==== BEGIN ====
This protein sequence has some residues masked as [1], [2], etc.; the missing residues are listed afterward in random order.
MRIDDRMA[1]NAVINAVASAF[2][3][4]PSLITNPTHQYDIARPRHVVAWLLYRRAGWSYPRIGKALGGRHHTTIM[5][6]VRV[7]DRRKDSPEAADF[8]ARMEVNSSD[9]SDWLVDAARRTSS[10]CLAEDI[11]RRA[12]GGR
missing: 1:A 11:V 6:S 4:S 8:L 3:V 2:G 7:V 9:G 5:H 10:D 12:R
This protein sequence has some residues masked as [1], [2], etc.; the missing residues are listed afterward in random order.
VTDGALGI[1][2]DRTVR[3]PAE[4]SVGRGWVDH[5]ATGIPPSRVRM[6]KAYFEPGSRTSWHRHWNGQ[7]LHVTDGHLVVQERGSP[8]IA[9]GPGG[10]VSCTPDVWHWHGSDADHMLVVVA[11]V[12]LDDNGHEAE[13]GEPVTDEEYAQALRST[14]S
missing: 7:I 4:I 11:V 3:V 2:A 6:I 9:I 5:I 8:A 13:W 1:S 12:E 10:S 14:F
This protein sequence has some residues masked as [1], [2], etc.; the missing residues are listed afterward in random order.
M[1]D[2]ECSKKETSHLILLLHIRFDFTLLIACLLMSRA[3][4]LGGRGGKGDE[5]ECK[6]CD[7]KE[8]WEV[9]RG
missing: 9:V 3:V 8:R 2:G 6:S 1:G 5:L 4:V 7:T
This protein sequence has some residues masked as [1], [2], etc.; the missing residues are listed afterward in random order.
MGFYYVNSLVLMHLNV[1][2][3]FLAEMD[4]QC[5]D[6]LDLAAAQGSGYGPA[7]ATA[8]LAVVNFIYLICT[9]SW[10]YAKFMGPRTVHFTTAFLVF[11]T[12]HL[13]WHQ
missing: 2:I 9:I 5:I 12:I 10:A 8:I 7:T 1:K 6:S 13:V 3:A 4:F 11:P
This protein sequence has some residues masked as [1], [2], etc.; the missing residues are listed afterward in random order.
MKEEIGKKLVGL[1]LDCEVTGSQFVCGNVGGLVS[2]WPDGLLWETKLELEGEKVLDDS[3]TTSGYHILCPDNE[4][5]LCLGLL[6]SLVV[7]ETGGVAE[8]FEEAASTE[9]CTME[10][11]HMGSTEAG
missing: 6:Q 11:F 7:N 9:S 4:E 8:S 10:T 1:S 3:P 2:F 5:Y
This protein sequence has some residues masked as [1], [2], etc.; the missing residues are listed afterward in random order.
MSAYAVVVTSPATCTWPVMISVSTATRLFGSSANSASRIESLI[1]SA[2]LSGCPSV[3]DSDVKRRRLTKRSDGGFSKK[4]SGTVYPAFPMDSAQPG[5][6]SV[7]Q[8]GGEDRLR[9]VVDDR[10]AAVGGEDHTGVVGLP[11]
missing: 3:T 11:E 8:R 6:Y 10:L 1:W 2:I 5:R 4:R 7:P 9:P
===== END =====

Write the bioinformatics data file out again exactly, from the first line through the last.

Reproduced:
This protein sequence has some residues masked as [1], [2], etc.; the missing residues are listed afterward in random order.
MRIDDRMA[1]NAVINAVASAF[2][3][4]PSLITNPTHQYDIARPRHVVAWLLYRRAGWSYPRIGKALGGRHHTTIM[5][6]VRV[7]DRRKDSPEAADF[8]ARMEVNSSD[9]SDWLVDAARRTSS[10]CLAEDI[11]RRA[12]GGR
missing: 1:A 11:V 6:S 4:S 8:L 3:V 2:G 7:V 9:G 5:H 10:D 12:R
This protein sequence has some residues masked as [1], [2], etc.; the missing residues are listed afterward in random order.
VTDGALGI[1][2]DRTVR[3]PAE[4]SVGRGWVDH[5]ATGIPPSRVRM[6]KAYFEPGSRTSWHRHWNGQ[7]LHVTDGHLVVQERGSP[8]IA[9]GPGG[10]VSCTPDVWHWHGSDADHMLVVVA[11]V[12]LDDNGHEAE[13]GEPVTDEEYAQALRST[14]S
missing: 7:I 4:I 11:V 3:V 2:A 6:I 9:I 5:I 8:A 13:W 1:S 12:E 10:S 14:F
This protein sequence has some residues masked as [1], [2], etc.; the missing residues are listed afterward in random order.
M[1]D[2]ECSKKETSHLILLLHIRFDFTLLIACLLMSRA[3][4]LGGRGGKGDE[5]ECK[6]CD[7]KE[8]WEV[9]RG
missing: 9:V 3:V 8:R 2:G 6:S 1:G 5:L 4:V 7:T
This protein sequence has some residues masked as [1], [2], etc.; the missing residues are listed afterward in random order.
MGFYYVNSLVLMHLNV[1][2][3]FLAEMD[4]QC[5]D[6]LDLAAAQGSGYGPA[7]ATA[8]LAVVNFIYLICT[9]SW[10]YAKFMGPRTVHFTTAFLVF[11]T[12]HL[13]WHQ
missing: 2:I 9:I 5:I 12:I 10:A 8:I 7:T 1:K 6:S 13:V 3:A 4:F 11:P
This protein sequence has some residues masked as [1], [2], etc.; the missing residues are listed afterward in random order.
MKEEIGKKLVGL[1]LDCEVTGSQFVCGNVGGLVS[2]WPDGLLWETKLELEGEKVLDDS[3]TTSGYHILCPDNE[4][5]LCLGLL[6]SLVV[7]ETGGVAE[8]FEEAASTE[9]CTME[10][11]HMGSTEAG
missing: 6:Q 11:F 7:N 9:S 4:E 8:S 10:T 1:S 3:P 2:F 5:Y
This protein sequence has some residues masked as [1], [2], etc.; the missing residues are listed afterward in random order.
MSAYAVVVTSPATCTWPVMISVSTATRLFGSSANSASRIESLI[1]SA[2]LSGCPSV[3]DSDVKRRRLTKRSDGGFSKK[4]SGTVYPAFPMDSAQPG[5][6]SV[7]Q[8]GGEDRLR[9]VVDDR[10]AAVGGEDHTGVVGLP[11]
missing: 3:T 11:E 8:R 6:Y 10:L 1:W 2:I 5:R 4:R 7:P 9:P